• If you have a desire to improve – data engineers should naturally be inquisitive and have a desire to improve to make things more accurate or efficient 

What to consider when answering:  

  • Critically assess the work you have done in the past. There is always something that needs to be improved. 
  • If you have difficulty thinking about this, start with the previous questions – what was a recent project you’ve worked on or what is the hardest part about being a data engineer. 
  • Were there problems that could have been prevented by doing something differently?  
  • Remember to be honest and talk about what you’ve learned in the process 

  

Tell us about the data engineering certificates you’ve earned.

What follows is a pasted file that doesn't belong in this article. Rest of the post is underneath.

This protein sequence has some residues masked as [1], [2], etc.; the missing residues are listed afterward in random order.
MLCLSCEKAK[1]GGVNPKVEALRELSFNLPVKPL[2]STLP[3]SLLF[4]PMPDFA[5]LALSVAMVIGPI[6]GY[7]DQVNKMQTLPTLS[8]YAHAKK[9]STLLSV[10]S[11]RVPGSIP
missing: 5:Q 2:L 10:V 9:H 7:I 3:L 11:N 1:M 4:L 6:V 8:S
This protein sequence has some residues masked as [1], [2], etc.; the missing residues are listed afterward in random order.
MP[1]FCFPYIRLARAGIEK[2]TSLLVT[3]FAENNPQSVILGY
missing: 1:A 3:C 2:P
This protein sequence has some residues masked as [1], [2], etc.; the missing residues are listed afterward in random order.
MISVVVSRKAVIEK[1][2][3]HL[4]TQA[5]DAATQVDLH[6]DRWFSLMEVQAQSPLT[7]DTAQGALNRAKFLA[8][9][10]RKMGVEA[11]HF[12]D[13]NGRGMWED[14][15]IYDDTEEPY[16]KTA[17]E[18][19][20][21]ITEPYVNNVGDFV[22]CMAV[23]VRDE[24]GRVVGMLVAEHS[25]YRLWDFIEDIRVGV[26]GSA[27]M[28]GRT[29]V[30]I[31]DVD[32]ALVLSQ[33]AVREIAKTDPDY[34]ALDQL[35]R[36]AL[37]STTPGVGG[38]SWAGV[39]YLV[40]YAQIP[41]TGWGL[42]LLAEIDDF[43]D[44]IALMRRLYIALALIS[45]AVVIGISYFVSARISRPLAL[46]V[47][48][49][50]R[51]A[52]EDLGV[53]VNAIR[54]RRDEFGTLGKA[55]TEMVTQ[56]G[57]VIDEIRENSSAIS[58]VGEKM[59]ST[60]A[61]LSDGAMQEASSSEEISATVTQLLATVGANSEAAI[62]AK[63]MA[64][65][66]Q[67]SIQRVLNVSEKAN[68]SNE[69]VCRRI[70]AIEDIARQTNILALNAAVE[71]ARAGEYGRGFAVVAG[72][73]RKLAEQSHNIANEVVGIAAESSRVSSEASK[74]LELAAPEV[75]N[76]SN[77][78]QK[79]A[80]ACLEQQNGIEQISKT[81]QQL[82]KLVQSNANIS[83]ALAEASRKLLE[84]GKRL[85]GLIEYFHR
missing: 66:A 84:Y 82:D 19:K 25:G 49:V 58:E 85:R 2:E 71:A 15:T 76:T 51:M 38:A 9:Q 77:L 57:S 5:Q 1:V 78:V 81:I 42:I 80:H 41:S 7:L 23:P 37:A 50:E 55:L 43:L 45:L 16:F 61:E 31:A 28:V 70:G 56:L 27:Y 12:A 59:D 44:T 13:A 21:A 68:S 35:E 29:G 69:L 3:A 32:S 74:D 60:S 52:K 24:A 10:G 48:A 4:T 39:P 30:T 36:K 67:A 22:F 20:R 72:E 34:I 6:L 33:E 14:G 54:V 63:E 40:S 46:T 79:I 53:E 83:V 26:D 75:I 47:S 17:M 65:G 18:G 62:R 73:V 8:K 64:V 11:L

What they really want to know:

  • How updated you are with current technologies - updating your skills is important and one of the best ways is through online courses and certifications 
  • Why you took them - certifications prove to employers that you’ve invested time and effort developing your skills and shows how dedicated you are to the job  

What to consider when answering: 

  • What are the recent courses you took? 
  • Why did you take the courses? Was it because it is a new and emerging technology in the field? Or did you take a course on aspects of data engineering you aren’t familiar with so you can understand them better? Or were you simply curious?  
  • If you didn’t take any courses, you can talk about training your previous (or current) employers provided if any. 
  • If you didn’t have any previous training, you can talk about courses you plan to take 

 

Which ETL tools have you worked with? 

What they really want to know: